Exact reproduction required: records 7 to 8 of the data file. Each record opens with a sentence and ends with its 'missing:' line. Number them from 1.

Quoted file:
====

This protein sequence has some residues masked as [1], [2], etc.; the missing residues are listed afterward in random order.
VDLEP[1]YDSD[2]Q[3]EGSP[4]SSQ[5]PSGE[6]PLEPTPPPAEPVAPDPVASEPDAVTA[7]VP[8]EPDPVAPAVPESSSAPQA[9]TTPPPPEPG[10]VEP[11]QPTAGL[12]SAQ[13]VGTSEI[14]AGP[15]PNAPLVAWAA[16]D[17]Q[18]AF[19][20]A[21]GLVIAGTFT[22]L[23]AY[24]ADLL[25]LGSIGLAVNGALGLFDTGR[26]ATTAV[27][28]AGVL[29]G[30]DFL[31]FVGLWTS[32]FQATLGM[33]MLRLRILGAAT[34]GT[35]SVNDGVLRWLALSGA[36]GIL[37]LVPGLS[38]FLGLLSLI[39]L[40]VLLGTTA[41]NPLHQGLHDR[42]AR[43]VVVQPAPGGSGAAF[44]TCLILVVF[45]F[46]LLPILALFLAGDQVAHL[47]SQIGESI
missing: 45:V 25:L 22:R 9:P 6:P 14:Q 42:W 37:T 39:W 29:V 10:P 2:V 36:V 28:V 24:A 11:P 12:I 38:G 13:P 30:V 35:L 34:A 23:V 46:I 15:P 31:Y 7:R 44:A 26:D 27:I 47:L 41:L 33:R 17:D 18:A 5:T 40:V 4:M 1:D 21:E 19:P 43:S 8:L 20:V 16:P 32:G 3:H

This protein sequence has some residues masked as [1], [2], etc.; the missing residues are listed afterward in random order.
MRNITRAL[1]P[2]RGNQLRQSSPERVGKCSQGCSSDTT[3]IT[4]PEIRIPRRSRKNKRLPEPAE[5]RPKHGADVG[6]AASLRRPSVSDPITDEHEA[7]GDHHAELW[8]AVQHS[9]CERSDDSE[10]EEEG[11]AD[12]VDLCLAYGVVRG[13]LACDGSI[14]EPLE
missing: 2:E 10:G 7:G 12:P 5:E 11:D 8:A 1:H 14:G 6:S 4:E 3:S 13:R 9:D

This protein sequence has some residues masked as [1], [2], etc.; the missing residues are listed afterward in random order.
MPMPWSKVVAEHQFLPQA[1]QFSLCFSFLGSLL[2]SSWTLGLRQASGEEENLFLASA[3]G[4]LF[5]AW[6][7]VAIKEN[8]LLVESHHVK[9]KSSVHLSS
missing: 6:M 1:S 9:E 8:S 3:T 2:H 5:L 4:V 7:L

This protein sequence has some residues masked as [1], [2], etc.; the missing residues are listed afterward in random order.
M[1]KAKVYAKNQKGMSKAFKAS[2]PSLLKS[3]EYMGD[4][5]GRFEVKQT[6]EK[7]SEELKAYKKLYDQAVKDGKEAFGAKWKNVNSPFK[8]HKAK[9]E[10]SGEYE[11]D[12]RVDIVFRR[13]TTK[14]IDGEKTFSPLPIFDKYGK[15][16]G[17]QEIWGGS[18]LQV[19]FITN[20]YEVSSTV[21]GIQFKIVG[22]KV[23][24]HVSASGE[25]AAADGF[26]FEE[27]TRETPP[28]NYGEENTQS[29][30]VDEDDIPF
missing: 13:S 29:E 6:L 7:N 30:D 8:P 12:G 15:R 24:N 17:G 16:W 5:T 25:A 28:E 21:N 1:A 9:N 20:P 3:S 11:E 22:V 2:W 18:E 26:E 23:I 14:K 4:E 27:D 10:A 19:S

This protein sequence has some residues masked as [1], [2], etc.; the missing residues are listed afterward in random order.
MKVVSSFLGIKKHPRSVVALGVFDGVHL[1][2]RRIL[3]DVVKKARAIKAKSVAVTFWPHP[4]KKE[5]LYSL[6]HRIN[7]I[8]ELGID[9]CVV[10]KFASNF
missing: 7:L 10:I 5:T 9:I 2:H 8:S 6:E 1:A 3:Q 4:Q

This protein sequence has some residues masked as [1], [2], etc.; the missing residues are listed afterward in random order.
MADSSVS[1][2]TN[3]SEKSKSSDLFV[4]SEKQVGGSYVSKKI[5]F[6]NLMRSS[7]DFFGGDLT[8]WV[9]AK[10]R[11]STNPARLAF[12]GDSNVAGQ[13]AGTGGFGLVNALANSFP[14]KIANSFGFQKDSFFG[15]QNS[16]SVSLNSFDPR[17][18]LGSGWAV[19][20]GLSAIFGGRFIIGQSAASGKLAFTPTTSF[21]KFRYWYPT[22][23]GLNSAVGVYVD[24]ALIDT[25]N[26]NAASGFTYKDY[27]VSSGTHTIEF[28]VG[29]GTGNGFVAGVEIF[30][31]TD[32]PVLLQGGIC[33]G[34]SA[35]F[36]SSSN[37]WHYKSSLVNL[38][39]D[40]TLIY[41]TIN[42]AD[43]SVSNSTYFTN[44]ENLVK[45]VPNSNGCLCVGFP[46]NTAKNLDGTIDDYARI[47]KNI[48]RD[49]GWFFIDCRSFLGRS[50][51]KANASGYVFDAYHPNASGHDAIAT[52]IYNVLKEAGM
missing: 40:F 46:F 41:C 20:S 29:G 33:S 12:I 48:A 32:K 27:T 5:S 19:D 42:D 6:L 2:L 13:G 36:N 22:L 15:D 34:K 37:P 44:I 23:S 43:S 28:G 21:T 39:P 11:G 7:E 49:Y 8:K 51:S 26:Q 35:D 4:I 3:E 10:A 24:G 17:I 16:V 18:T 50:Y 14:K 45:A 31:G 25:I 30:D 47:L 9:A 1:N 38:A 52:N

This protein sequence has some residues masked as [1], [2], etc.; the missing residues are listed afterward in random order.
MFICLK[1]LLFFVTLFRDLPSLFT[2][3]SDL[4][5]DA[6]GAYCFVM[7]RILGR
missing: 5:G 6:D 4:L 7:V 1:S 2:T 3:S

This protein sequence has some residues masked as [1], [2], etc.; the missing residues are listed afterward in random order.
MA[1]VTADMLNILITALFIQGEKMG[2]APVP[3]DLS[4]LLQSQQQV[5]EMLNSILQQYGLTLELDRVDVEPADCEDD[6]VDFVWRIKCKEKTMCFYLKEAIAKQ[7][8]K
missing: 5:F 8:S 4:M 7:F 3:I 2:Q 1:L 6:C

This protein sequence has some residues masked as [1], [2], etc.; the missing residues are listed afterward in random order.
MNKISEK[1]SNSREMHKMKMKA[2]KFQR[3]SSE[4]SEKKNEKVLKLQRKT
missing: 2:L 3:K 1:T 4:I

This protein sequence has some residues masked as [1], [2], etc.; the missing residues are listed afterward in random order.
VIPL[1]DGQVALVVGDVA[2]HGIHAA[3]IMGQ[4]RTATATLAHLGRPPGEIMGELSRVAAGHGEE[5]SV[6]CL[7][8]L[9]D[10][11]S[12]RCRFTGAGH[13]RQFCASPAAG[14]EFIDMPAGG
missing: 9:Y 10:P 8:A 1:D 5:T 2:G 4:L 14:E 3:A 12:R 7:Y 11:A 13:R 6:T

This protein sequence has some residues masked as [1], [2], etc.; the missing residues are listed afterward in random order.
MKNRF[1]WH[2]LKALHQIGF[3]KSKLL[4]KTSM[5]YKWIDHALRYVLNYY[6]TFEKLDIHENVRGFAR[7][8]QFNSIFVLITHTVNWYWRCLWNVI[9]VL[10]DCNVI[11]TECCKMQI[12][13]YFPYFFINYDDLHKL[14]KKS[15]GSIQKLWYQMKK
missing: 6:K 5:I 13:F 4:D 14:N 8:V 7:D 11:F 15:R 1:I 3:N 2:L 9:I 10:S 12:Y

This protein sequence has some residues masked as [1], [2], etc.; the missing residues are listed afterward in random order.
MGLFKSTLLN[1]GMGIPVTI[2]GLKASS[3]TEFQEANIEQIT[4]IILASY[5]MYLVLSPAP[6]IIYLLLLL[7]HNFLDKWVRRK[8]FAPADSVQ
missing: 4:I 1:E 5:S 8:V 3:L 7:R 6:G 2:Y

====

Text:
This protein sequence has some residues masked as [1], [2], etc.; the missing residues are listed afterward in random order.
MFICLK[1]LLFFVTLFRDLPSLFT[2][3]SDL[4][5]DA[6]GAYCFVM[7]RILGR
missing: 5:G 6:D 4:L 7:V 1:S 2:T 3:S

This protein sequence has some residues masked as [1], [2], etc.; the missing residues are listed afterward in random order.
MA[1]VTADMLNILITALFIQGEKMG[2]APVP[3]DLS[4]LLQSQQQV[5]EMLNSILQQYGLTLELDRVDVEPADCEDD[6]VDFVWRIKCKEKTMCFYLKEAIAKQ[7][8]K
missing: 5:F 8:S 4:M 7:F 3:I 2:Q 1:L 6:C